Three key communications of veterinary care - Veterinary Practice
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InFocus

Three key communications of veterinary care

“A new graduate can be as up to date as they can be on the best new diagnostic tests or treatment regimes, but if they can’t communicate with a client […] then all that knowledge is just about worthless”

The three key words in veterinary medicine are communication, communication and communication. I can’t remember who said that or where I read it – which isn’t a very good start to any opinion piece, is it? – but I’m sure it’s true. A new graduate can be as up to date as they can be on the best new diagnostic tests or treatment regimes, but if they can’t communicate with a client, to empathise, advise and console them, then all that knowledge is just about worthless.

We teach communication skills, it’s true, but for just a tiny proportion of the veterinary course. Most of the course is spent cramming students full of knowledge on the basic sciences of the normal animal and the pathophysiology of all the diseases they might encounter. I wonder if it might be worth spending a proportion of the teaching time for each disease discussing how to talk to the owner about the condition their animal has. And, more than that, just chatting to the owner about their pet, the relationship they have with the animal and how the disease is affecting their animal–owner interactions.

A new graduate can be as up to date as they can be on the best new diagnostic tests or treatment regimes, but if they can’t communicate with a client, to empathise, advise and console them, then all that knowledge is just about worthless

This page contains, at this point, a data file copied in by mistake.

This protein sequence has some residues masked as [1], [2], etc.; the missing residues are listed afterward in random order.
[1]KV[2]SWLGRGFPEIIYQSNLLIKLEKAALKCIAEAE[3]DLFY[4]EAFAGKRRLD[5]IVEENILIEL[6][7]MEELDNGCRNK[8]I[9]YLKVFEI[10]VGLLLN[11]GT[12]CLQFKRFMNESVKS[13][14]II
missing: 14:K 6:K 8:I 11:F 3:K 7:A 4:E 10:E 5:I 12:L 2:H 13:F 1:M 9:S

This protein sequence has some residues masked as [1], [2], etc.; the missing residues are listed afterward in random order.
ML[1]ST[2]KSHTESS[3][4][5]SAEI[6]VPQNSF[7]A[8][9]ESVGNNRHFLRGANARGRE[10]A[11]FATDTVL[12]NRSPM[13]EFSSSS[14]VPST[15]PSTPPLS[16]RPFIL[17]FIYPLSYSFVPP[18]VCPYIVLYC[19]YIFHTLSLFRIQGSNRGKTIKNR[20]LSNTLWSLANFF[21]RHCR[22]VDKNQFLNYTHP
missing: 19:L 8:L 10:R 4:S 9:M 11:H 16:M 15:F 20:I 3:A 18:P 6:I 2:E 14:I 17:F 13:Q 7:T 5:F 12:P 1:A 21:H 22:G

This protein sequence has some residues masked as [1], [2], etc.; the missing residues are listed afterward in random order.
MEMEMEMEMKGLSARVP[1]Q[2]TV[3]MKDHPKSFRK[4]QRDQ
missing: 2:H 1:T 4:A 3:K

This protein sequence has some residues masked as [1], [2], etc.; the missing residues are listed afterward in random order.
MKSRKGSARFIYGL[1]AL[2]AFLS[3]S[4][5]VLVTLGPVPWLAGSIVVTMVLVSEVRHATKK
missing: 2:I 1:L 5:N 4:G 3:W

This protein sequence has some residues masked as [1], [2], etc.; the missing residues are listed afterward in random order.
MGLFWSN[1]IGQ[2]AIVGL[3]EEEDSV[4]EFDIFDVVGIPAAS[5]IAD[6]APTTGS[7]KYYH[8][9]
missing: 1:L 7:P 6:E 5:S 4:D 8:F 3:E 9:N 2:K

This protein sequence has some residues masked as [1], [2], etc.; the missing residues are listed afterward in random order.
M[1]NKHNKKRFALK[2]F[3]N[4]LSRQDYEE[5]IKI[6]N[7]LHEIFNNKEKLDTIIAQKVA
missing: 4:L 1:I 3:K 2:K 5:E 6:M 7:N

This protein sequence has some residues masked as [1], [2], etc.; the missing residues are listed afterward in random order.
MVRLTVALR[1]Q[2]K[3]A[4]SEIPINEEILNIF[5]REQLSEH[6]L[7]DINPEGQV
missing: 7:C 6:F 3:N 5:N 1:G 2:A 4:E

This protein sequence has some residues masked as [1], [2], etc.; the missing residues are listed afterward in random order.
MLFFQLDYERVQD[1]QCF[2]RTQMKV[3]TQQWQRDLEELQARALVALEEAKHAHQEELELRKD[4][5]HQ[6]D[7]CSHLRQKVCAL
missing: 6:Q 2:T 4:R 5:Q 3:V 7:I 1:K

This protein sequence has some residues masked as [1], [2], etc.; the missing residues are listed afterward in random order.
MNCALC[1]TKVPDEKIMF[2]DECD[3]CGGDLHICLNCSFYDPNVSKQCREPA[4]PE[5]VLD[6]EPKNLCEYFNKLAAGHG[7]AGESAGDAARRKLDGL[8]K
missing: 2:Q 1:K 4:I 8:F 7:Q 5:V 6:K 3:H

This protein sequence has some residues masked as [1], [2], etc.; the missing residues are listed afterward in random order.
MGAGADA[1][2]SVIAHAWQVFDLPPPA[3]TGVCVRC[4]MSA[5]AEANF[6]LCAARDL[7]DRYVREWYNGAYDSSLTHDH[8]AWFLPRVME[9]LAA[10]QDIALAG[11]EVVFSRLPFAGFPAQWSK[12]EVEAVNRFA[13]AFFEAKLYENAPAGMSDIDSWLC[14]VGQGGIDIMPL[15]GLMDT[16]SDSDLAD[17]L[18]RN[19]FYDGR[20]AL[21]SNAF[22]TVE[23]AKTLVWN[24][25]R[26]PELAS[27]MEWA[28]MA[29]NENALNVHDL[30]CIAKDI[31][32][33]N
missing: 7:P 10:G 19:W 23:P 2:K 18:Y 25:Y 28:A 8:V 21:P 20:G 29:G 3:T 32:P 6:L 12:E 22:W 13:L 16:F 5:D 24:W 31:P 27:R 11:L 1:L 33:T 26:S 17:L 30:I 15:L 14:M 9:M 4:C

I may well have told you about John Heath, the vet who first got me into ophthalmology. He told me that, in the vast majority of cases, any decent vet should be able to make their diagnosis within the first minute – no, less than that, within the first few seconds – of a consultation. But the owner is paying for more than a minute’s worth of your time. One needs to be able to communicate more than just to give a diagnosis, propose a treatment and extract the cash for the examination.

I enjoy leaving our students with the client for a few minutes to take a history, make a clinical examination and discuss things with the owner before I come back into the consulting room. I tell the owner that as this is a vet school, the student will ask questions and examine their pet, after which I will come back to the room. The student will then tell me what the owner has told them. At this point, I tell the owner it’s up to them to inform me whether the students have asked the relevant questions and relayed the information they’ve been given correctly, and whether there’s anything else the owner wants to tell me. Has the student been caring and compassionate? Can they rate the student on a scale of 1 to 10? No pressure, then! I grant you, I say this all with a smile on my face, and the owner knows this is to be done in a relatively light-hearted way.

In the vast majority of cases, any decent vet should be able to make their diagnosis within the first minute […] of a consultation. But the owner is paying for more than a minute’s worth of your time